Wednesday, 4 January 2012

Public Display of Autism (poem by Tina Moreland)

Public Display of Autism
by Tina Moreland

If he falls to the floor, kicking and screaming, because there’s no chicken nuggets, it’s just his way of coping. Be patient, you’ll get your turn to order.

If she bumps her head and starts to hit herself in the face, don’t stare, it’s her frustration. Mom will handle it, she sees it everyday.

If dad is cutting his child’s food, he’s not treating him like baby. He just doesn’t want his son to choke.

If she ignores your child on the playground, she’s not a brat. She’s just not good at social interaction. She would love to play with your child, she just doesn’t know how.

He may be to big to sit in the shopping cart, no, he’s not lazy. He wants to run around, but his mom needs to shop. She’s not up for chasing him today.

If she has to be carried out screaming, it’s probably because of a meltdown. Be helpful, open the door. Don’t just stare or whisper. No, it’s not because she didn’t get the toy she wanted. If it were only that simple.

Don’t talk to her like a child, unless she is one. Don’t yell, she’s not deaf. She may not talk, but she can understand.

No, it’s not bad parenting. Discipline won’t help.

This is autism, it’s his life. Don’t judge him, he’s not judging you.

I came across this poem yesterday, and thought it is a very poignant and true account of what it is to live with a child on the spectrum. Sadly in our day and age there is so much ignorance about autism. When you experience the stares and nasty comments first-hand, it could be heartbreaking. With time you feel like your are growing a thicker skin and learn to ignore the nastiness, but still there are times when the defensive armour is broken and someone's unkind remark about your child and your apparently non-existent parenting skills becomes excruciatingly painful.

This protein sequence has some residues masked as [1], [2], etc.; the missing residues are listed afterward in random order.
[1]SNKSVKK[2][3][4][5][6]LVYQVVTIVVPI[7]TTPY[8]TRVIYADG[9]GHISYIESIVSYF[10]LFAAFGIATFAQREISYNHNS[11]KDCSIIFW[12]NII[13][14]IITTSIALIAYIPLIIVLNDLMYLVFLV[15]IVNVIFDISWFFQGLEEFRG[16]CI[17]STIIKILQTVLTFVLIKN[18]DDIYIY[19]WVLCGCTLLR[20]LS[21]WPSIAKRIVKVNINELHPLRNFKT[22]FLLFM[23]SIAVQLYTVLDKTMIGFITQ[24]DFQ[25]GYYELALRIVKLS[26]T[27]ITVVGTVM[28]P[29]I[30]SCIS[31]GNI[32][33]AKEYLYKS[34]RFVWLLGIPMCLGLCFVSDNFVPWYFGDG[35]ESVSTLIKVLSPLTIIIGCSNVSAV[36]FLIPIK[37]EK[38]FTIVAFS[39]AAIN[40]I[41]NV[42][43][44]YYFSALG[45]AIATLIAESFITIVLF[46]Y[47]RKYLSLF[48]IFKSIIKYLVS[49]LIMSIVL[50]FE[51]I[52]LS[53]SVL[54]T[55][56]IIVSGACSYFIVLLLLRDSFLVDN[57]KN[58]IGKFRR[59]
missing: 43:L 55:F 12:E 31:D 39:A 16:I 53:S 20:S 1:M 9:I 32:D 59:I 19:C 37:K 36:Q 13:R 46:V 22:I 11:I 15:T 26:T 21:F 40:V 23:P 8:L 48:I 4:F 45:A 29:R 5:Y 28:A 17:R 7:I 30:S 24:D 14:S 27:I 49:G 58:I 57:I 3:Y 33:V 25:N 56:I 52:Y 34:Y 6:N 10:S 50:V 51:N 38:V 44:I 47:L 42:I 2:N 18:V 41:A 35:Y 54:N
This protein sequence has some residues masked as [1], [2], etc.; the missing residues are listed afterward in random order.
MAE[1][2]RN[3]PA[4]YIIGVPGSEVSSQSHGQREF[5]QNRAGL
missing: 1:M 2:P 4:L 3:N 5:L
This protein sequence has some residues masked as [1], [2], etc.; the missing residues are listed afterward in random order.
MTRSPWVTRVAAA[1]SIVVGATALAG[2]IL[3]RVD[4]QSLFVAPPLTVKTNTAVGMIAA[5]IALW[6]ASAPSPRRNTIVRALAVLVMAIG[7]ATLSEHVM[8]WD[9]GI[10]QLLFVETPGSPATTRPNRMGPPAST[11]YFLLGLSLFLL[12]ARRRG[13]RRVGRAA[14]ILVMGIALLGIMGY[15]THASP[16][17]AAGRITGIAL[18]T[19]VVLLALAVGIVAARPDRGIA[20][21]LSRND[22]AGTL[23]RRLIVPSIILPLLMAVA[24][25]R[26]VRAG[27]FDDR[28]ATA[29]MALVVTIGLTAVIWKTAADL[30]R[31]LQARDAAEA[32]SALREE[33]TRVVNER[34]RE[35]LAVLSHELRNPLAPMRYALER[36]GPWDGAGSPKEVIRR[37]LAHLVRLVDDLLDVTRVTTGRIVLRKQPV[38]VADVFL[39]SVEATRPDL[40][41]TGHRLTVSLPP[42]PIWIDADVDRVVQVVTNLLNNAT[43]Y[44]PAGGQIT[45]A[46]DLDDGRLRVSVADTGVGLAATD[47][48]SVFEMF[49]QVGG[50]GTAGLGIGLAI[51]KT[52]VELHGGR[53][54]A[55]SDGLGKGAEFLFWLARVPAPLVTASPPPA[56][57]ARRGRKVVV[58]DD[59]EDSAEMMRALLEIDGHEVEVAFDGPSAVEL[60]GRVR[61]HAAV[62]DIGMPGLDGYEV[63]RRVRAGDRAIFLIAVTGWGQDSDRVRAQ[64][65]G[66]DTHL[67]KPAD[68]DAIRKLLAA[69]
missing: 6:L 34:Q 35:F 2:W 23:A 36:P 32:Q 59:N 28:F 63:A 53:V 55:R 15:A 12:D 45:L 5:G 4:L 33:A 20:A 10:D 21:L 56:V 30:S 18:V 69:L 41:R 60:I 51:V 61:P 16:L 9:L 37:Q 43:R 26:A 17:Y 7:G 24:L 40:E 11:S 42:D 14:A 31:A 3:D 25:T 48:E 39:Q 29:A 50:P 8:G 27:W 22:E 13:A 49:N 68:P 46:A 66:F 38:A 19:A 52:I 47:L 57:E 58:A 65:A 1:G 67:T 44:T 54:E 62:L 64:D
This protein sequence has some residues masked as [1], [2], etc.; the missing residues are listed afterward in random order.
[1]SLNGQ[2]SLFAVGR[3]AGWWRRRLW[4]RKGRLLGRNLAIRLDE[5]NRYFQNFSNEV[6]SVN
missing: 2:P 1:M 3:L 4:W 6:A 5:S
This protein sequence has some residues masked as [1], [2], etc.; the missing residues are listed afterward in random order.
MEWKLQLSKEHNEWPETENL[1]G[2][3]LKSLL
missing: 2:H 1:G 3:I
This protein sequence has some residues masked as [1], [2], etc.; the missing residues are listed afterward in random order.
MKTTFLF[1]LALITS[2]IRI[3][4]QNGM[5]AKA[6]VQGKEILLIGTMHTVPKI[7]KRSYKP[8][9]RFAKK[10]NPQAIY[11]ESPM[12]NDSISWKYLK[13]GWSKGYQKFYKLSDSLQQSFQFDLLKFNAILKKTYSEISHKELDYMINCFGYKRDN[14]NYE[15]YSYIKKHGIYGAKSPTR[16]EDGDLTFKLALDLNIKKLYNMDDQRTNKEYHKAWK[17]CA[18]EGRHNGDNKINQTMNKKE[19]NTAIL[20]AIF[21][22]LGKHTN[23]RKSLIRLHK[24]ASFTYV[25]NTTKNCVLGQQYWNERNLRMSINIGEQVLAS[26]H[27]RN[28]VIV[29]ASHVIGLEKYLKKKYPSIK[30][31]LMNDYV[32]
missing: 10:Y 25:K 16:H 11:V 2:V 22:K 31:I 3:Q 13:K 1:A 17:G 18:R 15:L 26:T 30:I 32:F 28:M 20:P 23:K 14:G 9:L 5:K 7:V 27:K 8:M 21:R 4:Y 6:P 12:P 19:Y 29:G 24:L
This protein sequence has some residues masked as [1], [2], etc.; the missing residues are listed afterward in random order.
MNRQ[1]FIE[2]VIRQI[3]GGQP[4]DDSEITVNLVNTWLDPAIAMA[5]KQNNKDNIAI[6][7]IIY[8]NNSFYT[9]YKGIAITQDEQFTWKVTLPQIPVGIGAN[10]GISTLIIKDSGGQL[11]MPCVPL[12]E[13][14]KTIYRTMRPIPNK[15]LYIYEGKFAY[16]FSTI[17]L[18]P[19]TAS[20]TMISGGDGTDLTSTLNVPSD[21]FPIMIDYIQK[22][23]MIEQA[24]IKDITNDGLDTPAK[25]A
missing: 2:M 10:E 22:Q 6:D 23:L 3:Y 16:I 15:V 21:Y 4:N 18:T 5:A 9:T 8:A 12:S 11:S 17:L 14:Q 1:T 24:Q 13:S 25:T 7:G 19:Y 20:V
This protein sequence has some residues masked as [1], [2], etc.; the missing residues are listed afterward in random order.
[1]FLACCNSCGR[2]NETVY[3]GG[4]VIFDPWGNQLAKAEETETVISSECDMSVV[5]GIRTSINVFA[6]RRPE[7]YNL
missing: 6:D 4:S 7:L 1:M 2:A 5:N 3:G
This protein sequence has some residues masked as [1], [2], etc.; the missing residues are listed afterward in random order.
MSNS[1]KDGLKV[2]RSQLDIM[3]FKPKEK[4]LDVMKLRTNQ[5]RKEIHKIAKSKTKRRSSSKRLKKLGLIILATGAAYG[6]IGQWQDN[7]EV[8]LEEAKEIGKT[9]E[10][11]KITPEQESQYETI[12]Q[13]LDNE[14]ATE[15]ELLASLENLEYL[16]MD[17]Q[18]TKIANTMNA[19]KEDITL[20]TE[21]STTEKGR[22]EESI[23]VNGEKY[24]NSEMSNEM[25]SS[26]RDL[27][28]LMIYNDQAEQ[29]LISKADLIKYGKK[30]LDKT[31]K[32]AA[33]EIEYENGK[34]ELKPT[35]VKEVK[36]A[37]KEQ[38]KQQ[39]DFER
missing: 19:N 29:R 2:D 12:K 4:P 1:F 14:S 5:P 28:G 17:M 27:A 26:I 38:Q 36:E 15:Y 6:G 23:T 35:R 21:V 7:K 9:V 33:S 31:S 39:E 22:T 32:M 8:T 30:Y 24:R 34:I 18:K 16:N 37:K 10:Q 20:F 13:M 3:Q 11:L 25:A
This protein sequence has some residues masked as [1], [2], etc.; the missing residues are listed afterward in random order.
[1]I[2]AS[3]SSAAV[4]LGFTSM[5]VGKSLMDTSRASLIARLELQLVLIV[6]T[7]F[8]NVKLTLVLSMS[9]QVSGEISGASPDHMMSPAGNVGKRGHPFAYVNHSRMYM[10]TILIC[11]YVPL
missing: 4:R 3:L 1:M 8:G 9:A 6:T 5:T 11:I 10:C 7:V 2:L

Don't judge us. Don't hurt us. Don't be snobbish in your ignorance and smug about your perfect children. We are good parents.


  1. I agree, I hate the ignorance around this and many other disabilities. I am learning from you and from Amber's sister who is autistic too so thank you for educating us all.

    Penny x

  2. I agree with Penny. I've learnt so much from you, Galia! Ignorance is like poison, but we can decide to be properly informed. BTW Sasha's eyes are two marvellous jewels.

  3. Thank you, girls! We all learn from each other.
    And thank you for being my freinds! xxx

  4. Thank you for sharing this. It means a lot to me and I wish this was sent out to everyone. It can hurt the most when people don't try a little to understand where another person is coming from. Some people seem to refuse outright to think beyond their first thought.

  5. Thank you for sharing this. I have 2 grandsons with autism. I wrote this poem based on my oldest who is now 13. Going out in public was always a challenge. The stares and comments became irritating. I hoped this poem would make people think before just assuming the worst of a child. There is so much judgement.
    Thanks again.

    1. Many thanks Tina! When I wanted to share your poem, I couldn't find you to ask permission. Your poem appeared on several forums and blogs, but nobody knew where it was originally posted. And I wanted to say how much I love your poem, and how true it feels.